I had never dreamed of flying business class. There’s something about it that repels me. Maybe it’s in the designation: Business class is clearly made for those who sport pressed suits and shining shoes, who tote matching designer luggage sets, who actually have business abroad, and who may or may not be paying for it on their own. I’d seen business class before, but during my most recent stay towards the front of a commercial aircraft, I felt particularly out of place, having bummed around Africa for nine months previously with hardly more than a single change of clothes. Business class is not called Dirtbag class for good reason. Continue reading
Miles beyond Busia, over the border from Kenya and back into Uganda, they still say “Jambo!” in greeting. They still say “Asante Sana” in thanks, and they still count currency in Kiswahili. This makes it tough to shift gears back into the Lugandan language after having been in Kiswahili mode for so long.
But most things are Ugandan again. Plantains are steamed and mashed into matoke, the belly-filling staple food available at any roadside restaurant. The plantations where those fruits come from line the gently rising and falling roadways, and the white minivans with a blue checkered stripe zoom past my rattling bicycle at great speed, taking commuters to the next towns. Continue reading
Worry gripped me. I lay awake some semi-sleepless nights thinking about the long route I will follow in the coming weeks on my dodgy, heavily used bicycle and began to feel nervous. People were depending on me now! What if I failed? If my idea to ride around Africa’s largest lake had continued – as it started – as a foolish lark performed solely for my pleasure, then there would be no problem. I’m used to hurling myself into unknown situations. But now people are watching me. They will want results. Continue reading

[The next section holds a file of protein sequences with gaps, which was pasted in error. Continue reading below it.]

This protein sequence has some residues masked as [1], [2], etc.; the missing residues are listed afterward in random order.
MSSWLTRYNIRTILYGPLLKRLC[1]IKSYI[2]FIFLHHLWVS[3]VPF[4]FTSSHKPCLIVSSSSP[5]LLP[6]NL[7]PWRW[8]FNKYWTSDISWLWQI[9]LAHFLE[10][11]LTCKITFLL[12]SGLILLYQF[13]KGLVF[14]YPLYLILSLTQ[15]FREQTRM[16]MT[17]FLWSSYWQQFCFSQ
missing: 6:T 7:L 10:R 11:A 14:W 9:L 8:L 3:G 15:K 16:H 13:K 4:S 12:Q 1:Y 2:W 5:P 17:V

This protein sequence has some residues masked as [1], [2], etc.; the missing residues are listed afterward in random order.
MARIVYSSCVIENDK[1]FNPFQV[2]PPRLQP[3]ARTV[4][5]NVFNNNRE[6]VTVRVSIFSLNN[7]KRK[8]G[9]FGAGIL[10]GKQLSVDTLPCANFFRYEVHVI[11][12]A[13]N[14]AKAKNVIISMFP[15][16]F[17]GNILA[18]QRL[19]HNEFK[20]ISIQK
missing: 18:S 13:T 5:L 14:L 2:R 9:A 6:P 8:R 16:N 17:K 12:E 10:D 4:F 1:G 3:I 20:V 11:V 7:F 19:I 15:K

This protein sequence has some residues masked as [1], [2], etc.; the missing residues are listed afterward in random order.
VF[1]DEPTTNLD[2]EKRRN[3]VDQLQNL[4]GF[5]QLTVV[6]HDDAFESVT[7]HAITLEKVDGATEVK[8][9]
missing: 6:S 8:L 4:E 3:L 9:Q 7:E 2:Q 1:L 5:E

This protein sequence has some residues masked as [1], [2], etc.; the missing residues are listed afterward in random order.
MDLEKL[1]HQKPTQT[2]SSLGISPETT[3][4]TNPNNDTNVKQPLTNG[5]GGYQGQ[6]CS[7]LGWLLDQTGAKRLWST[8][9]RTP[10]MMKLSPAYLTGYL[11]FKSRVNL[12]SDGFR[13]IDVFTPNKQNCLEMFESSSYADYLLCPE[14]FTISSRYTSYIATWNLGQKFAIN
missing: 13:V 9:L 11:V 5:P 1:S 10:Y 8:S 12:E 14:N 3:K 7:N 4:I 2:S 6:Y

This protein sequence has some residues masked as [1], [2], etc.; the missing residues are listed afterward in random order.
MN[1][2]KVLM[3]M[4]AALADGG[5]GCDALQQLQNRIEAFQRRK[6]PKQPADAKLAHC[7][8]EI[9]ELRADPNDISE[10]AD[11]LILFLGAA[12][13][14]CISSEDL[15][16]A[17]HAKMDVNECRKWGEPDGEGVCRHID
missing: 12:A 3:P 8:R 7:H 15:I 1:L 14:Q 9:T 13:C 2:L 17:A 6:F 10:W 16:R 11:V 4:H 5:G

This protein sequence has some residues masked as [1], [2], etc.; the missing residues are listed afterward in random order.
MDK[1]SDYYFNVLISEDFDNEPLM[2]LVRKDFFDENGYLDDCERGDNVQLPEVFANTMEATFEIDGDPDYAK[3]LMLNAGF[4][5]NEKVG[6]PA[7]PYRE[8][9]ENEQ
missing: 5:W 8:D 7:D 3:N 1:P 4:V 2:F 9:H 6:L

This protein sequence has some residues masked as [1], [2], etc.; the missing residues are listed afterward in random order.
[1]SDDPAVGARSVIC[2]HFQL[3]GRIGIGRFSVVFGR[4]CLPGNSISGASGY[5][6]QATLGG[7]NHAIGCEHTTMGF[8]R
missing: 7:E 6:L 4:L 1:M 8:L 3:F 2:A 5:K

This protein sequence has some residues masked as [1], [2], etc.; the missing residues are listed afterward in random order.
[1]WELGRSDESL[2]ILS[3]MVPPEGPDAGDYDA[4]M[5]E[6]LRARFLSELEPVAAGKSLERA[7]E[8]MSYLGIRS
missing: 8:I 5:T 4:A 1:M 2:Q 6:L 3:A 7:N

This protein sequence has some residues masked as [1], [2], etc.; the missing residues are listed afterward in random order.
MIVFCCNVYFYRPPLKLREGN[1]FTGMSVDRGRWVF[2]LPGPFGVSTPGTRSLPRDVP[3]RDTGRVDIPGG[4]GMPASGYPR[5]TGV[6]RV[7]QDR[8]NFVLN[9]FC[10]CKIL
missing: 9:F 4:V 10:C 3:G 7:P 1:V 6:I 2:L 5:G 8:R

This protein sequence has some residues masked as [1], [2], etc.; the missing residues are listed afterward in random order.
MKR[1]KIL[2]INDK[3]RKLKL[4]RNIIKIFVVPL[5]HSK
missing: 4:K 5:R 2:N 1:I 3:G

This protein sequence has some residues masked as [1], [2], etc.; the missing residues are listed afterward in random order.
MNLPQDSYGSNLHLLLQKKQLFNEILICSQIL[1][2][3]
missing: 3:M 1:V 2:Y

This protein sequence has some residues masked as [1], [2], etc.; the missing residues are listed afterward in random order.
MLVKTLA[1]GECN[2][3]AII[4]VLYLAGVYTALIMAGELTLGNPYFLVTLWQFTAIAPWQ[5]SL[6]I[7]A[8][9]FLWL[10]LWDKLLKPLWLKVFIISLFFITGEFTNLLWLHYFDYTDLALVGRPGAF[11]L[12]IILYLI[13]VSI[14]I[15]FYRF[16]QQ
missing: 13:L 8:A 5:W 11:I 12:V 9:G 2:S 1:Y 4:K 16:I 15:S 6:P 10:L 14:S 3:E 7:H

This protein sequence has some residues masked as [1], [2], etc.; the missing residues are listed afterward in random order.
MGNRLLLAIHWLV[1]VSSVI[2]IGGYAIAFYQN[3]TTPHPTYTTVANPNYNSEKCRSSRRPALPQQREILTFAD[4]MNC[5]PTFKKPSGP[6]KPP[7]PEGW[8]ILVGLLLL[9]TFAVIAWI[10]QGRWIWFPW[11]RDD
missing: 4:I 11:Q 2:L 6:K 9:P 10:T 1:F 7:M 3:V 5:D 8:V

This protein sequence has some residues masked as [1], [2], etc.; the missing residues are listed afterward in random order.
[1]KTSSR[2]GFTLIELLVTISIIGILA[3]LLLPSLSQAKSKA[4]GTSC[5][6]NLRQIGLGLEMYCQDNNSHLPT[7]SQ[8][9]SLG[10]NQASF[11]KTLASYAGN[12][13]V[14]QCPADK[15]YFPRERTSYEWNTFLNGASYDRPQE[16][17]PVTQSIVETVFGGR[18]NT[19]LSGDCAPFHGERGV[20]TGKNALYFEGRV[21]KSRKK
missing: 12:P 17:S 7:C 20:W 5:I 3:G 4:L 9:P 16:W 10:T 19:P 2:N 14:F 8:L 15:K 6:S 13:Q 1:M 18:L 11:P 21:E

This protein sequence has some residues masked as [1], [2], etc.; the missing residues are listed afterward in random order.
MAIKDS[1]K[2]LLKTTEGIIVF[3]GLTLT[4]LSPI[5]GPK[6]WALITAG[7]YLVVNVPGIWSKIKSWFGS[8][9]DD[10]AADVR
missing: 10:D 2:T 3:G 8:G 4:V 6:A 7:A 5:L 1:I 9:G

On the busy, sloping streets of central Kampala, near the old taxi park where all forms of transportation come crashing together in a kaleidoscope of wheels and potholes, multiple level shopping centers offer hair extensions, electronics, or local food. In the basements of many, one can find dozens of bicycle shops, jammed with tires, selling the magnificent machines in all conditions, shapes, and sizes
I came around looking for a bicycle solution. Men in greasy jumpsuits waved their wrenches and beckoned me downstairs to see their selection. I complied, happy to be out of the sun, and to peruse through the many junker machines available. I needed one which could bear me around Lake Victoria. Continue reading
I am going to ride a bicycle around Lake Victoria. I have been thinking about it since I first saw the lake flying into Entebbe Airport. I miss bicycles, and all the dirt roads in this country are begging to be ridden by clunking steel bikes which are found all over the place. I’m gonna get me one of those super-solid stallions and schlepp it through three countries and around the world’s third largest lake. Continue reading
This past Easter weekend, my new friend Judith and I took a break from big city life to get some air in Uganda’s eastern mountain range along the border with Kenya. Sipi falls was on the menu, as it seemed easy to get to and a reasonable deal for two broke wanderers.
Sipi Falls is gorgeous. It is a place where the Sipi river flows out of Mt. Elgon national park and down into the town of Sipi and the surrounding villages. The high-aspect topography (I was thinking “shelfy” but that’s not a word) surprises the gentle creek with a trio of sudden, near one hundred foot drops, making for splendid scenes and cool swimming holes among banana and coffee plantations. The glory of the falls has earned it a place on the back of Uganda’s 10,000 Shilling note. Continue reading
Uganda is not Germany or the United States where public transportation is meant to be prompt and efficient. Most of the common modes are run privately, on their own schedule, and with the aim of maximizing fares whenever possible. What follows is a brief guide on common methods of ground transportation in Uganda which are available to the traveler. Continue reading